Ireland PM vows new fund structure by end of year

The new vehicle allows for tax treatment as a fund in the US and is immune from recent reforms to Irish corporate law.

Irish Prime Minister Enda Kenny pledged to implement a bill creating a new fund structure that is “set to revolutionise the Irish funds industry”, according to a statement from the Irish Funds Industry Association (IFIA).

Speaking at the IFIA’s global conference on Tuesday, Kenny said he aims to have the new Irish Collective Asset-management Vehicle (ICAV) up and running by end of year.

The new vehicle “will open up the Irish investment fund market to new participants, providing new solutions for managers who use Ireland,” said Kenny. Over the last two decades Ireland has reformed its corporate and tax law to position itself as an attractive destination for fund managers. Roughly €1.4 trillion-worth of capital now sits in funds domiciled in the Emerald Isle.

The ICAV structure is a corporate vehicle designed to sit alongside the public limited company (plc) which has been the most popular of the existing Irish collective investment fund vehicles. Existing funds established as plcs will have the option to convert to ICAV status.

The benefits if an ICAV is that it will not be impacted by amendments to European and domestic company legislation that are targeted at trading companies rather than investment funds – unlike the current plc structure.

An ICAV will also be able to elect its classification under the US check-the-box taxation rules. The Irish plc is not currently permitted to check-the-box for US tax purposes, meaning that it is treated as a separate entity and subject to two levels of tax: one at the corporate level where the income is earned and the second at the shareholder level when distributions are made. As an “eligible entity” an ICAV can elect for alternative, more favorable tax treatment, Liam Collins, Dublin-based funds partner for law firm Matheson, told pfm.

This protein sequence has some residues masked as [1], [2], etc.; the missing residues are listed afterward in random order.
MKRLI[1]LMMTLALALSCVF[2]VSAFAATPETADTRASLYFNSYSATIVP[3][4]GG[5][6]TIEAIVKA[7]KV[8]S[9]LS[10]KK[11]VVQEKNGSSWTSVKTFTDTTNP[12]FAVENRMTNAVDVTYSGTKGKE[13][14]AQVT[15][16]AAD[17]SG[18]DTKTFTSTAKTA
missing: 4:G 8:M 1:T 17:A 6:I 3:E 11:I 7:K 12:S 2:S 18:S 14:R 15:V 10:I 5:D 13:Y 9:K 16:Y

The Irish Central Bank also provided a boost to the private debt industry by declaring that it will issue a public consultation on loan origination funds. Ireland’s securities regulator intends to add a chapter to the Alternative Investment Fund Rulebook to provide a regulatory framework for loan origination funds.

“This consultation will take the form of a draft chapter to the Central Bank’s AIF Rulebook and aims to ensure that the risks of loan origination by funds are monitored and mitigated whilst opening up this potentially valuable channel of funding to the real economy,” said at the conference Gareth Murphy, director of markets at the Central Bank of Ireland.